We’ve been browsing through the seed catalogs that are trickling in, not all of them in the mail, and scribbling down names of some new choices we might try. Our big annual order, full of old favorites, will get sent in a couple weeks. But seeds aren’t the only thing we’ll need.
While we consider which seeds to order, we also take stock of what we’ll need to get them growing fast. We’ve talked a lot in the past about ways to keep your starts healthy and from getting too leggy. And those things are important.
But the most important components of growing seeds indoors are the containers and the planting mix that will go into them. We’ve often found ourselves short of both when starting seeds indoors during the last weeks of winter and the first days of spring. List the things you need, whether potting mix or specialized flats and containers, then make sure you’ll have them on hand when it’s time to get those tomatoes started ahead of the last frost.
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Start with containers. Most of us are able to save many of them from year to year. But don’t use any that are dirty. Even the smallest bit of last year’s growing medium could harbor pathogens that might cause damping off, a common problem for the unlucky or careless gardener.
Any flats or containers you want to use should be rinsed completely clean. Some gardeners will soak the pots briefly in a five-gallon bucket of water to which a tablespoon or two of bleach is added. We’re aware of the personal and environmental risks of bleach and instead just leave our freshly scrubbed containers out in the sun. (Bleach is a severe irritant, both internally and externally, and can be deadly if ingested. If you choose to use it, be aware of splashing and other exposure and never let children handle it.)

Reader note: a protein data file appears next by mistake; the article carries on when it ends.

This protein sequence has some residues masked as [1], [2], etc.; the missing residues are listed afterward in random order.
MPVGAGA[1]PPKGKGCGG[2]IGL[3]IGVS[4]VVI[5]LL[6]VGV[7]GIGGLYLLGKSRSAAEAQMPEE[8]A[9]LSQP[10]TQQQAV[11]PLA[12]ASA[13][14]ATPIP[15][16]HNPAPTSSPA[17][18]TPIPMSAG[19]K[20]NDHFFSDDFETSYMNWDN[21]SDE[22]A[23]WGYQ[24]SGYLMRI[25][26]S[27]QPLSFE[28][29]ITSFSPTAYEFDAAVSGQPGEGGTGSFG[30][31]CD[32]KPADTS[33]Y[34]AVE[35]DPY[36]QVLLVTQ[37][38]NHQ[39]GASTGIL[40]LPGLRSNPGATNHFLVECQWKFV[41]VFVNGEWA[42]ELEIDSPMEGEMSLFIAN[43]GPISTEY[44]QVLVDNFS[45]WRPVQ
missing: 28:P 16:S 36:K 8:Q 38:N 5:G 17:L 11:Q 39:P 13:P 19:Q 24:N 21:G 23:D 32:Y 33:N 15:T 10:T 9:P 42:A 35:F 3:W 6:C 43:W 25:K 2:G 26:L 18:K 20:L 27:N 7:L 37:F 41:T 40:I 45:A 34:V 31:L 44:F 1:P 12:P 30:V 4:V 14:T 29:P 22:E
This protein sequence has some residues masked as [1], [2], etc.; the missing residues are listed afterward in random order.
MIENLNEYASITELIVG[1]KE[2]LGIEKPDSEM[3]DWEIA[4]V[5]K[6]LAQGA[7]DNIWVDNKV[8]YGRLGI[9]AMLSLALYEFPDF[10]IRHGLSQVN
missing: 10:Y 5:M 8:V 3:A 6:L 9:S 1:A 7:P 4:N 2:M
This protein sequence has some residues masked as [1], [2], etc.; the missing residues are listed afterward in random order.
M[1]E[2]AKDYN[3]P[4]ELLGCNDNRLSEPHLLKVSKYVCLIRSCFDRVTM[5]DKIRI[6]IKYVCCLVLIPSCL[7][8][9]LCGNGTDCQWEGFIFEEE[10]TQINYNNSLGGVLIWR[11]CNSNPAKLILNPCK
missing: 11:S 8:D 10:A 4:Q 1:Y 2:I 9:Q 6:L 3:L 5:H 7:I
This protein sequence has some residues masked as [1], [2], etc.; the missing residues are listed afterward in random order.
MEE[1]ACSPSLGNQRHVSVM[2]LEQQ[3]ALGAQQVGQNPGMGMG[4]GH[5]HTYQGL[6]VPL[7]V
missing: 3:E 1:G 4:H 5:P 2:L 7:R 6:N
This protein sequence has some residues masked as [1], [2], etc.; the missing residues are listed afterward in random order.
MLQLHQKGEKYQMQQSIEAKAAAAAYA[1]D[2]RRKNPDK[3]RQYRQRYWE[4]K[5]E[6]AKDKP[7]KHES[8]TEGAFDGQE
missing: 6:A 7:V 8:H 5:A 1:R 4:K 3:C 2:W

We all know the “one pot, one plant” rule. While you may be tempted to scatter several seeds over the surface in a larger container, don’t do it if you intend to transplant. The roots will tangle when growing and you’ll most likely damage the starts when you try to separate them for planting outdoors. Having one plant in a container — it’s common to place three or so seeds in a pot before thinning all but the strongest after germination — allows you to take that plant’s root ball, soil and all, and stick it in the ground.
Those half-gallon milk container bottoms poked with holes (for drainage) will suffice again for tomato starts. We’ve learned over the years to cut them down a bit so as not to use so much starting mix. We also save the containers from flower and vegetable starts we buy at the nursery and we’ll recycle many of them by starting broccoli and other vegetables in them.
But, for efficiency and best growth, some starts require specialized containers. Going to start scores of onion seed indoors during February so you’ll have a lot of onion sets to put out in April, or maybe scads of geranium seed for a big floral display? Rather than start them together in long or big containers, start them in a seed plug tray that centralizes care and makes transplanting easy. If you’re starting plants like summer squash that don’t take well to having their roots disturbed during outdoor transplanting, try bio-degradable pots that are planted pot and all into the garden.